Skittish investors pull more than $20 billion from stocks, rush into bonds: BAML

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LONDON (Reuters) – Global equity funds saw massive outflows this week, a sharp reversal from last week’s inflows as pessimism over economic growth gripped investors once again, driving them instead to search for yield in credit and buy safer assets like bonds.

FILE PHOTO: Traders work on the floor at the New York Stock Exchange (NYSE) in New York, U.S., March 20, 2019. REUTERS/Brendan McDermid

Some $20.7 billion was pulled from equity funds in the week to March 20, while $12.1 billion was ploughed into bond funds, the biggest inflows since January 2018, Bank of America Merrill Lynch (BAML) strategists said on Friday citing data from EPFR.

Despite big gains for stocks globally this year, positioning is decidedly negative with $66.8 billion outflows from equity funds year-to-date.

This week’s heavy outflows showed investors remain skittish, having re-entered equities with $14 billion inflows last week.

Investors are hunting for yield, the strategists said, noting the ninth straight week of inflows to investment-grade bond funds – $6.6 billion this week – while high-yield bond funds drew in $3.2 billion and $1.2 billion went into EM debt.

The market is struggling to digest a rapid about-turn from the U.S. Federal Reserve on interest rates as economic growth disappoints globally and fears of a deflationary environment return.

“Extraordinary abrupt end to central bank hiking cycle & Fed paranoia of credit event are uber-bullish credit & uber-bearish volatility,” the strategists wrote.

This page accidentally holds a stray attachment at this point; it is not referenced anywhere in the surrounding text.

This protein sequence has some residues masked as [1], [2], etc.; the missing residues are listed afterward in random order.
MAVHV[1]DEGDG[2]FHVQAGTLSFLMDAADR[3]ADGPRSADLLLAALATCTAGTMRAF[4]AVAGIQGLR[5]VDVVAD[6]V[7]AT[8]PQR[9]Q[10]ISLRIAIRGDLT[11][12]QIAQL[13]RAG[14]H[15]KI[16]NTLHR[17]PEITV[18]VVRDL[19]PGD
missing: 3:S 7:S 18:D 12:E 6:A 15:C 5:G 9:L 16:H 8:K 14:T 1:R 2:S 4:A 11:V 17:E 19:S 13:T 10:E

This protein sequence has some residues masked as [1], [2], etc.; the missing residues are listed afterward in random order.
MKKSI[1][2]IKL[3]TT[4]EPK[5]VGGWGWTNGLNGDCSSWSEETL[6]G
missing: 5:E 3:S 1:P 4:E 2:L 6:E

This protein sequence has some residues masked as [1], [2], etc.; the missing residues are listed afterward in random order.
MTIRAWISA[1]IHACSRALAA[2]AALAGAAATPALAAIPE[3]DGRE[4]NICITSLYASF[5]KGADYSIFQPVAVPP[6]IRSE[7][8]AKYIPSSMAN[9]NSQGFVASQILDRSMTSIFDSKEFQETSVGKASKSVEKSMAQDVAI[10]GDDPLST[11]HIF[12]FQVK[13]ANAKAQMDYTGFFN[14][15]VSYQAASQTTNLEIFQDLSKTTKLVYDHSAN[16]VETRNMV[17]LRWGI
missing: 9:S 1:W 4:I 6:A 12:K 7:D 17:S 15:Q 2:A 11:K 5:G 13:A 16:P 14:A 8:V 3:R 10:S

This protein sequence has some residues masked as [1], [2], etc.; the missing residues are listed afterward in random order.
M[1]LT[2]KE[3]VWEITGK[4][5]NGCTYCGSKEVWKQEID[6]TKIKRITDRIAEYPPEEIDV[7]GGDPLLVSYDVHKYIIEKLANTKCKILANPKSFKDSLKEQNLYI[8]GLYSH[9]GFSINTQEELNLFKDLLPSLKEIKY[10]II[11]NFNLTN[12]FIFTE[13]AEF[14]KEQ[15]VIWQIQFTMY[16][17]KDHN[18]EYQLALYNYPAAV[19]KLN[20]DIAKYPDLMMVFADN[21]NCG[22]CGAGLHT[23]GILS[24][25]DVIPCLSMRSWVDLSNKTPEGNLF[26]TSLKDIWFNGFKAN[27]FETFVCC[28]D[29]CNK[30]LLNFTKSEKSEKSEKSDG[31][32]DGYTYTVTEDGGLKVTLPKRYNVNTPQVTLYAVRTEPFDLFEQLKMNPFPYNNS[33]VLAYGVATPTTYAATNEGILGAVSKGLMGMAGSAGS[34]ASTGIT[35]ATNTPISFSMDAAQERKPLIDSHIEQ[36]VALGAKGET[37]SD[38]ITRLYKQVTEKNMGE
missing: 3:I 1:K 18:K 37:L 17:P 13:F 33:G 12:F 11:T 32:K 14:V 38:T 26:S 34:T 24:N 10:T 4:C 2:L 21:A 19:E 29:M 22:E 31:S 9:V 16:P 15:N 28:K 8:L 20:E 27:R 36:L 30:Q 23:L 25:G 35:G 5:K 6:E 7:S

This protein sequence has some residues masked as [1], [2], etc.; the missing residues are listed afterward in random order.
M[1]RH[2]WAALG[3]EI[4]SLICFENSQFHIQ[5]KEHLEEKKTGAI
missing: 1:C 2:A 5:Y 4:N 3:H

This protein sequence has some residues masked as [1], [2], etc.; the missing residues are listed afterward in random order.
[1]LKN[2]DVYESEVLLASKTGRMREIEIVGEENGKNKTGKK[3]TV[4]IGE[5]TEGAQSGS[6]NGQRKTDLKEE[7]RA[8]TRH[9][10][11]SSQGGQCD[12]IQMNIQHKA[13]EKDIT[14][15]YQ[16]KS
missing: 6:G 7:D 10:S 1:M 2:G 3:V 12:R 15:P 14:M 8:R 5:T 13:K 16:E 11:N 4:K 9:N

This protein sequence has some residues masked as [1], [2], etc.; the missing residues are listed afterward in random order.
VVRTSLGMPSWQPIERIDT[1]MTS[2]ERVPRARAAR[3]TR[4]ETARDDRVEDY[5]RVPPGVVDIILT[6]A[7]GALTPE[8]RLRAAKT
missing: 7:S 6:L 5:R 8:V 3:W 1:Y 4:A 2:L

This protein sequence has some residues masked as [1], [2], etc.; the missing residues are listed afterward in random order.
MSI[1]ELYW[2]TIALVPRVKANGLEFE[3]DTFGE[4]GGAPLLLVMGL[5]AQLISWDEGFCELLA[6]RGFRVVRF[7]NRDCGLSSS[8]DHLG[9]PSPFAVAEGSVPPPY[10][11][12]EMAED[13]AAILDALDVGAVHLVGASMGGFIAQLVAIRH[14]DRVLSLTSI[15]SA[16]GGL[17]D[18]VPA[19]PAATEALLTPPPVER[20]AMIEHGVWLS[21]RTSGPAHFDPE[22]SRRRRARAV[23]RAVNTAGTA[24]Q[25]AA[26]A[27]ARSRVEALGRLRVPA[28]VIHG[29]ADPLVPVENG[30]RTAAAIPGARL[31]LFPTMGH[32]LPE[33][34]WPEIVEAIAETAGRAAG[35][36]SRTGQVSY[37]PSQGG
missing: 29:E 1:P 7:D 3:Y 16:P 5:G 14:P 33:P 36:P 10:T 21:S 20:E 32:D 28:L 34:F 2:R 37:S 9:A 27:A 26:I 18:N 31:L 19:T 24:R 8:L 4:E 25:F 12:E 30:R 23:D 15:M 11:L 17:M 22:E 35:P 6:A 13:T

“Inflows to ‘deflation assets’… continue to trounce inflows to ‘inflation winners’,” they added.

Overall the bank’s “Bull & Bear” indicator of investor positioning and sentiment held at a neutral level of 4.7 out of 10, signalling investors’ uncertainty over where the market might go next.

By region, the U.S. saw the biggest outflows with $13.2 billion, while $4 billion was pulled from European equities.

“Short European equities” was named by investors as the “most crowded” trade in a BAML survey on Tuesday, prompting some contrarian buying of European stocks, but not enough to move the needle in terms of flows.

Japanese equities also suffered outflows of $700 million, the sixth straight week of outflows. Emerging market equities have had outflows four of the past five weeks, and lost $400 million this week.

Investors turned on technology stocks, pulling $700 million from the sector. Defensive real estate stocks were the most favoured, attracting $400 million.

Cumulative flows into tech stocks, long-standing investor darlings, have stalled, BAML strategists noted, as doubts over their status as market leaders grew and sluggish economic growth weighed on performance.

Reporting by Helen Reid; editing by Josephine Mason


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